Greg Peck: Grand homes on Court Street need buyers
I met Bill Doan last week. Maybe you know him. He's a retired banker who once worked at the forerunner to what is now BMO Harris Bank in downtown Janesville.
Bill and his wife, Evelyn, have lived more than 20 years in one of the nice, big homes on East Court Street, up from the Rock County Courthouse. Maybe you've noticed the Doans' home, or the other handful that are for sale.
These stately homes are among the many in Janesville's central city that have architectural appeal. A three-block stretch including the Doans' home has seven houses for sale. That seems like a lot. I've been bicycling past these homes going to and from work the past two summers, and I have waved to Bill whenever I've seen him outside. His home's “for sale” sign went up recently, and curiosity got the best of me, so I stopped to introduce myself.
Bill and Evelyn started raising their kids in Milton before moving to 611 E. Court St. more than 20 years ago. Now in their 60s, they're looking to downsize. Bill says they'd like to travel more, visit relatives out of state and not have to worry in winter about the big house back home. They're not even sure they'll stay in Janesville. First, they must sell their Colonial-style two-story home, which is well-maintained inside and out, and has more than 3,300 feet of living space. The home is more than 160 years old. The price? $168,900. It obviously needs the right buyer.
So do the other homes for sale in these three blocks. Some are in wonderful shape, including the 3,400-square-foot Victorian next door at 603 E. Court St., which once served as a Bed and Breakfast. That home has five large bedrooms, four full baths, two fireplaces and a wrap-around front porch. The price is $199,000. Some other homes for sale need paint jobs and, as they say in the real estate business, tender loving care.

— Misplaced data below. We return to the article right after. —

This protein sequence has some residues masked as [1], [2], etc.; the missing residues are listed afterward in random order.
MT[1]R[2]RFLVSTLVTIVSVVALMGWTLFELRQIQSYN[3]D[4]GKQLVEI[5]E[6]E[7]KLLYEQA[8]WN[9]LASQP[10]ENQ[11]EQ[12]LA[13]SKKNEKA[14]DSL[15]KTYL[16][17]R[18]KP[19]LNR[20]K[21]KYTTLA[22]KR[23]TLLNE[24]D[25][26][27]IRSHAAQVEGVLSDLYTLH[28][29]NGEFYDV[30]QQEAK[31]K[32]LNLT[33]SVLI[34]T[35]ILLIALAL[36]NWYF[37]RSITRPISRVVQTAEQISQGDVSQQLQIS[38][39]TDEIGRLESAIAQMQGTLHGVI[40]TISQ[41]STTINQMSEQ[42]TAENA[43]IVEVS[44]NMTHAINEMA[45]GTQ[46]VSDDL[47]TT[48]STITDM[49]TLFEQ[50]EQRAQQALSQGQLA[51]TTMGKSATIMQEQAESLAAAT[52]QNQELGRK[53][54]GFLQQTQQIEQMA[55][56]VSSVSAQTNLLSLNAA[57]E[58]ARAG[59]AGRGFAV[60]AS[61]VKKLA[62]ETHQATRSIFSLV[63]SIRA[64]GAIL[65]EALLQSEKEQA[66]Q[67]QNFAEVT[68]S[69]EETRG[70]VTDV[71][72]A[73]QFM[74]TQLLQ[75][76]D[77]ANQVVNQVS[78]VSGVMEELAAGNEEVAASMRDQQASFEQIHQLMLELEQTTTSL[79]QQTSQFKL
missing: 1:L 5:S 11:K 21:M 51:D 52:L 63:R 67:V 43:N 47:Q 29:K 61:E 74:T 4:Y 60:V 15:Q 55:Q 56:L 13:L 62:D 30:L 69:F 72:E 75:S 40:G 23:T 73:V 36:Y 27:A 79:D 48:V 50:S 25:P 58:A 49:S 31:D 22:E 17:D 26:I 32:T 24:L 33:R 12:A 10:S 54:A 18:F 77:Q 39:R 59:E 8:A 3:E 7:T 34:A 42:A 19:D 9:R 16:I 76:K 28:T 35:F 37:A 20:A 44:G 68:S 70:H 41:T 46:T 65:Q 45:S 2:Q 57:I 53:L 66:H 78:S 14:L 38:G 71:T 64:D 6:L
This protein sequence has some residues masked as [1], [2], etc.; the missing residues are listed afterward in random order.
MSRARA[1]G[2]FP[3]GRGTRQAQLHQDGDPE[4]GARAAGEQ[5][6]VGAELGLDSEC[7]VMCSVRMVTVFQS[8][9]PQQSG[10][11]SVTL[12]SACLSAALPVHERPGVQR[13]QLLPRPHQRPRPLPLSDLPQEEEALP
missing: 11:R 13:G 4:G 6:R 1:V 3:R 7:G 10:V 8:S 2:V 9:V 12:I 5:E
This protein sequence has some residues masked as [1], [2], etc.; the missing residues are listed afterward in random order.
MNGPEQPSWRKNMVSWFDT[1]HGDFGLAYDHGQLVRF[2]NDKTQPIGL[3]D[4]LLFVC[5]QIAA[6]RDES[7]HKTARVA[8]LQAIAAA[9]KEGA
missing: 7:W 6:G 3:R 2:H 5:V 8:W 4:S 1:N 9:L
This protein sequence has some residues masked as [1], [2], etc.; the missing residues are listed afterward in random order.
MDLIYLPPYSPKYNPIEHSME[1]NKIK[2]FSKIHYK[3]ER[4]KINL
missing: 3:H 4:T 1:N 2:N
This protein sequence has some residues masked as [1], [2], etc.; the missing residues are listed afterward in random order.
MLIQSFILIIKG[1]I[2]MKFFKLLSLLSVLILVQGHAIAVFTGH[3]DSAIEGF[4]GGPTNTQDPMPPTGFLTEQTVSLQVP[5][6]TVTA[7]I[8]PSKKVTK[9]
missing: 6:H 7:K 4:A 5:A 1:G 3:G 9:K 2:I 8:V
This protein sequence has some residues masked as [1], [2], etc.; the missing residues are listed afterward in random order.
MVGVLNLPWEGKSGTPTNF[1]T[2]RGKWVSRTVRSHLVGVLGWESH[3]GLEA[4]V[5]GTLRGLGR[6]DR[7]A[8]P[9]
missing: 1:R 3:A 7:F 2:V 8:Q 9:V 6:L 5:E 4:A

My wife, Cheryl, and I have invested thousands of dollars in exterior upkeep and improvements on our home each of the past few years. Not that our home was in bad shape, and it isn't nearly as old or as large as these Court Street homes. I can only imagine the cost of a paint job on those featuring grand architecture and ornate wood trim. Let that paint job go too long, and the rotted wood will likely cost a small fortune to replace and maintain historical integrity.
These are stately houses, Bill Doan agrees, but they aren't museums. They serve as “our homes,” he says simply. Buyers will be those who appreciate space and architecture and are willing to invest in upkeep.
Then factor in heating bills. Some of these homes are so large, I imagine utility bills might be enormous. Bill Doan, however, says he did extensive insulation of his home, and his utility bills are reasonable, about $225 a month.
In San Francisco, a handful of “Painted Ladies” sit close together in Alamo Square. This visual treat of Victorian architecture is one of the tourist city's most photographed spots.
If Janesville's many majestic homes were so bunched, they, too, might attract tourists. They're a little more spread out, however, and, unfortunately, in varying states of repair and disrepair. Now these homes, particularly those needing work, must attract buyers, lest some of Janesville's historic architectural gems fall too far into decay.